Elegy – Part 1: Evocation

I knew I’d never be able to write much about my mother while she was alive.  It would be too complicated and potentially wounding to her, potentially destructive to our relationship.  I never wanted to cause her pain, so I imagined it might be another 20 years before I could share anything about her or about our relationship.

But last year she unexpectedly and suddenly died – and, far from releasing me to write – I found that apart from a bit of journaling, I could not write at all – not about her, not about anything.  There was just too much…

It’s now been exactly a year today since her death and I am trying to wade slowly back into sharing words.  I must try to break off small pieces of ideas, so that I don’t get overwhelmed trying to capture so much that words become too flimsy under the weight, finally collapsing, sending me back into silence.


Today is September 8th, the one-year anniversary of my mother’s death.  I am having a hard time grasping that this day has come, because the past year has not felt like a real year of actual time passing.  It has felt like wave after wave of thoughts and feelings only lightly imprinted upon months and seasons, emotional experiences only lightly tethered to time and space.

It was windy today – I was walking through the Commons and the leaves started falling.  It was the first time this year that I could see and really feel the seasons changing.

I have been anticipating this day for weeks – and now it is here and I am having a difficult time knowing how to make it right, how to give it the weight it seems like it should have.

I had this expectation that something would happen today – something more significant than on other days.  It turns out however that I am missing her just as much today as many other days.  So I feel like I am somehow failing her by not experiencing the gravity of her death on more profound level than ever before.

I think that if I want this day to be different from other days, I have to make the effort to infuse it with importance myself.  And so I write.



I have no religion.  I have no tradition.  I have nothing to lean on to tell me what to do or what to believe when someone I love dies.

Since my mother died I have listened carefully when people of different beliefs have talked about the soul.  Several people told me that in their faith the first 3 days after death were so important, because the soul was still connected to the body – but I wanted to reject that idea, because I did not even get to see my mother’s body until she’d already been dead for 6 days. 

Someone else said 30 days, another 40 days, another 100.  I kept bargaining with different traditions for more and more time.  And finally I heard 1 year, and something in me clung to that.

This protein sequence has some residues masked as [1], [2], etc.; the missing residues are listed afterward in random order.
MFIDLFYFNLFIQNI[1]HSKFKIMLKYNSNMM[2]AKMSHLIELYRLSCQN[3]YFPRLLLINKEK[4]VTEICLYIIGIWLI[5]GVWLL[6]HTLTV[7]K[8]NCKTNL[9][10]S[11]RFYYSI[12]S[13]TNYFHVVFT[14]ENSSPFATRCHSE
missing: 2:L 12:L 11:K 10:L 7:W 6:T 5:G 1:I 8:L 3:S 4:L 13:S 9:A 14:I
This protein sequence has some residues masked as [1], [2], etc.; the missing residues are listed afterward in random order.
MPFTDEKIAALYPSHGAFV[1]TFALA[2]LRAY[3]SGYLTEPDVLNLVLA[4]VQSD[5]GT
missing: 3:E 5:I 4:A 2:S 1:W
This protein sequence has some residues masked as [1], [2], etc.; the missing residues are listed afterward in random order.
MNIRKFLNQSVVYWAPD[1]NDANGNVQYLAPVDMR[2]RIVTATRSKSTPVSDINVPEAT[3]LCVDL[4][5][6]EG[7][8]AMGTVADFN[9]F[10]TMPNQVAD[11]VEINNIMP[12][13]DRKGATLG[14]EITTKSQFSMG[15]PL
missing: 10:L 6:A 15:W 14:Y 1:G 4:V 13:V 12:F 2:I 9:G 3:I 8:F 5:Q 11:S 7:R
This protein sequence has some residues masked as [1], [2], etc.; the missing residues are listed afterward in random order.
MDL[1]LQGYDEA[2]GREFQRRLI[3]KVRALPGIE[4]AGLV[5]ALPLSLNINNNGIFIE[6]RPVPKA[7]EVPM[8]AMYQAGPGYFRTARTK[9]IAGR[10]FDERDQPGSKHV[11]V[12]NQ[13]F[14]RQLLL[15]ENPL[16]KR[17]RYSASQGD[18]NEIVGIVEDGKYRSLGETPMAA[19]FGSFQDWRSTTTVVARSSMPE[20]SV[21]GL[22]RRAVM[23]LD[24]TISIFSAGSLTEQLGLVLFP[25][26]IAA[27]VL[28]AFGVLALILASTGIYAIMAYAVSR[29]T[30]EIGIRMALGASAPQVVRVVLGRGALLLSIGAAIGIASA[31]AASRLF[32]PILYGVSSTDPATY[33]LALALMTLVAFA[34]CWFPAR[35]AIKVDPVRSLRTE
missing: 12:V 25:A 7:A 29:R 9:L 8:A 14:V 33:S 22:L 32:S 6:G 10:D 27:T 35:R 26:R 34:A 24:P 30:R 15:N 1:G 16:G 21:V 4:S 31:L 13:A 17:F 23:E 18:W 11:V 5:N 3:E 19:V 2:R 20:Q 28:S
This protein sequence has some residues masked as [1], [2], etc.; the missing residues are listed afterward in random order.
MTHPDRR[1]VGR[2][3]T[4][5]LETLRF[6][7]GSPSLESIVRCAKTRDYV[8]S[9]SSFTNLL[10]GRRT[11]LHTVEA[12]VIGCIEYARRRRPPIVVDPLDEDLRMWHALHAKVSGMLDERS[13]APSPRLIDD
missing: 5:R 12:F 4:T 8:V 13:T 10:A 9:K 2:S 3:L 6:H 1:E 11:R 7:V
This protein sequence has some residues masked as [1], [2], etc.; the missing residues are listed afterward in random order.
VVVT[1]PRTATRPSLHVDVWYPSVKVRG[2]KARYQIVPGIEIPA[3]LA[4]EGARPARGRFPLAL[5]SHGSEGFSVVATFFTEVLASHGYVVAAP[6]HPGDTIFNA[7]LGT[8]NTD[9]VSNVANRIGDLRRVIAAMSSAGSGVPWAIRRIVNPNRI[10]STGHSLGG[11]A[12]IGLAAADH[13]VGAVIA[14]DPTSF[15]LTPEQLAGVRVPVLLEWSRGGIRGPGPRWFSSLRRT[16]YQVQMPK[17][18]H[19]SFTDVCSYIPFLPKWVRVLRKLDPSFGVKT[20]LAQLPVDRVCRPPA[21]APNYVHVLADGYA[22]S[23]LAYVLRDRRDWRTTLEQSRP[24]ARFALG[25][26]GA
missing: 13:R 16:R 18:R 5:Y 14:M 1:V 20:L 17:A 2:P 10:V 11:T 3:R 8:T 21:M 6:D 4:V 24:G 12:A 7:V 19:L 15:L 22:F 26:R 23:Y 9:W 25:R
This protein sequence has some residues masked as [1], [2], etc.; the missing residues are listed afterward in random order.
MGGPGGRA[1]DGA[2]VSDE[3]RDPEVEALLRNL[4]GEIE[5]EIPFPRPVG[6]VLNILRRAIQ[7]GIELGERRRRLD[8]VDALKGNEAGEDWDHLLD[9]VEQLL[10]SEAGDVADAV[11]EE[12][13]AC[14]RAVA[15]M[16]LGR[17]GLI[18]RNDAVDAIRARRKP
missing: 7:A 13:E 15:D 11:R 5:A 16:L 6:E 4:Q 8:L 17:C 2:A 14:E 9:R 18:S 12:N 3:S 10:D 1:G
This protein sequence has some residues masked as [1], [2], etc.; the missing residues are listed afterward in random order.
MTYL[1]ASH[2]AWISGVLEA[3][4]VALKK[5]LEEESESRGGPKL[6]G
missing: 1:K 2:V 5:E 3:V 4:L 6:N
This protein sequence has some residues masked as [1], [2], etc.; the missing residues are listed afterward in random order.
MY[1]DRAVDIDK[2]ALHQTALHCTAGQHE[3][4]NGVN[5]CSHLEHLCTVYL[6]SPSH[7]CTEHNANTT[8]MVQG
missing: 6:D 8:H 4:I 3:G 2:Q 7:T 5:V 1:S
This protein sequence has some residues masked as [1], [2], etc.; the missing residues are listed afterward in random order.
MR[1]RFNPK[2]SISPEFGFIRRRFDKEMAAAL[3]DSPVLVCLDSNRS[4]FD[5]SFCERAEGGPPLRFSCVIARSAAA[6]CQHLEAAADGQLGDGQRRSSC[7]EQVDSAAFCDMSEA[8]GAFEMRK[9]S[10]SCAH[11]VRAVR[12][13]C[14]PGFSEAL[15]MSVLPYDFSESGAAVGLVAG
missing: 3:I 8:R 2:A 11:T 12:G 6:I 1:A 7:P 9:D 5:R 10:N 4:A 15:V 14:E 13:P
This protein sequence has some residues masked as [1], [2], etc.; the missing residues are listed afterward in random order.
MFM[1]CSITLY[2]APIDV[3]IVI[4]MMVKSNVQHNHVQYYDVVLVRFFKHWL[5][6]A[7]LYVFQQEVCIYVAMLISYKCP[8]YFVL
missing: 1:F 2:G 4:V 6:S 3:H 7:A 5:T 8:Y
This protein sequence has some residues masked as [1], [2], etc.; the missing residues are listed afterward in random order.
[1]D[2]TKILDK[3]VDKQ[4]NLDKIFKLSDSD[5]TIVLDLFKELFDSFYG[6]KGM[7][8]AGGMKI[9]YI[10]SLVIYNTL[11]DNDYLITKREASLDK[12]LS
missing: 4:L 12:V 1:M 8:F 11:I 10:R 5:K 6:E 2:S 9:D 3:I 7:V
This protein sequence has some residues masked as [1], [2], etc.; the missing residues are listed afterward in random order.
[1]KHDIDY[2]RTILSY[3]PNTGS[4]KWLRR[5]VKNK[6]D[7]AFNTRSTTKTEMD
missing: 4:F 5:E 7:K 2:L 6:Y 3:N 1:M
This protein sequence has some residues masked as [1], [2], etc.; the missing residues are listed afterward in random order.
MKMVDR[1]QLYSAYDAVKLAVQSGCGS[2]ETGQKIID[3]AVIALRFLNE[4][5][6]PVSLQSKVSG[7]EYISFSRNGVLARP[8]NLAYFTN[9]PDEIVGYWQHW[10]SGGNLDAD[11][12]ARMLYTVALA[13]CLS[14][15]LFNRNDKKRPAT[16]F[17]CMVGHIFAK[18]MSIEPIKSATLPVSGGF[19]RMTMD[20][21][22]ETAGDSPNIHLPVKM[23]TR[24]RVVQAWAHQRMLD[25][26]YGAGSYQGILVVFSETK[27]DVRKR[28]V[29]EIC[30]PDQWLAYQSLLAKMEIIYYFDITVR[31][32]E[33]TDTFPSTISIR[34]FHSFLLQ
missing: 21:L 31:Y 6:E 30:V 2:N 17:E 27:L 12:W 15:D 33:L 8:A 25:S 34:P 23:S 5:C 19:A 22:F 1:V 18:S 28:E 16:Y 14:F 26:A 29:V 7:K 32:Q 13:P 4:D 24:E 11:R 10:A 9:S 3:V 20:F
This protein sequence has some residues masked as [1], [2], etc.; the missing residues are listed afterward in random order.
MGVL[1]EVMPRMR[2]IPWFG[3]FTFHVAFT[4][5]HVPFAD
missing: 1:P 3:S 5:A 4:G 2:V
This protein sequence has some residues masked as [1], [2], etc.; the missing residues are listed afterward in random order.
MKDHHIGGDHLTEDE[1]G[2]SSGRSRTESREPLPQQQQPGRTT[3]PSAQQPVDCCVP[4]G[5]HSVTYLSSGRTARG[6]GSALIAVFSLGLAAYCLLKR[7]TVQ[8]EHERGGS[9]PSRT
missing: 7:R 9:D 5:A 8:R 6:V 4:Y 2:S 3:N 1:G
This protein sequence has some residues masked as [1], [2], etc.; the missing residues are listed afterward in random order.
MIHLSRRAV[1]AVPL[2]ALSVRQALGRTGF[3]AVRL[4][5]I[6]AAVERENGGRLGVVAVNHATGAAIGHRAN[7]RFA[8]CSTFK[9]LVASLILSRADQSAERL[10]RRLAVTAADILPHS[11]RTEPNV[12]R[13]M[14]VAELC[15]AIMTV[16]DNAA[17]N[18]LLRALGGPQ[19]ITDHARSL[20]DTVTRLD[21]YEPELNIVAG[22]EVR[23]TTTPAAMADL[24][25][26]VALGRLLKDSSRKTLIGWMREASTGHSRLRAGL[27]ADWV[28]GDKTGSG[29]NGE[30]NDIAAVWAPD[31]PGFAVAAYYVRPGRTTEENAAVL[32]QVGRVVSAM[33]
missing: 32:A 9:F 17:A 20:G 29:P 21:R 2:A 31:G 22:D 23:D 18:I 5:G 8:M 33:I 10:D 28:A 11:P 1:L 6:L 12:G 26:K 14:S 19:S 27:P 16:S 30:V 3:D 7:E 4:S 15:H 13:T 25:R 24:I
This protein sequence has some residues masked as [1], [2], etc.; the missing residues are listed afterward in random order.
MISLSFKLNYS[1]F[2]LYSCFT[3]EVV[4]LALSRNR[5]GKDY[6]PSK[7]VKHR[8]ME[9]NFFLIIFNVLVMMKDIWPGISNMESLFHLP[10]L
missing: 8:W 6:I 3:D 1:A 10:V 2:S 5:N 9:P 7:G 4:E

I have held on to that that idea – that she would be hanging around the planet all year – so I could feel like I still had some time left, some months to find a way to her, to learn how to communicate with her, reach her, feel her out there. 


In Joan Didion’s The Year of Magical Thinking, a memoir of the year following the death of her husband, John Gregory Dunne, she describes a kind of superstitious state of mind she entered after Dunne’s sudden heart-attack.

“I see now that my insistence on spending that first night [after his death] alone was more complicated than it seemed, a primitive instinct. Of course I knew John was dead. Of course I had already delivered the definitive news to his brother and to my brother and to Quintana’s husband. The New York Times knew. The Los Angeles Times knew. Yet I was myself in no way prepared to accept this news as final: there was a level on which I believed that what had happened remained reversible. That was why I needed to be alone…I needed to be alone so that he could come back.  This was the beginning of my year of magical thinking.”

Weeks after his death for example, she gave his clothes to charity but couldn’t bear to give up all his shoes because, she thought, “He would need shoes if he were to return.”   

I empathize with this  dual state-of-mind – understanding loss has occurred on the one hand, but not believing it is unequivocal, feeling instead it is probably conditional.


We can know factually someone has died, but the way we feel can be much more primal, primitive and superstitious. And I have been so grateful for that.  

SUPERSTITION:  Middle English: from Old French, or from Latin superstitio(n-), from super- ‘over’ + stare ‘to stand’ (perhaps from the notion of “standing over” something in awe).

To stand over something in awe.  Part of me stands apart from logic, from chronological time that only moves forward, from death being absolute, and looks outwards, waiting for the awe, waiting for the magic. Not trusting in it completely, but tentatively thinking maybe, yes maybe, oh please maybe, could it be?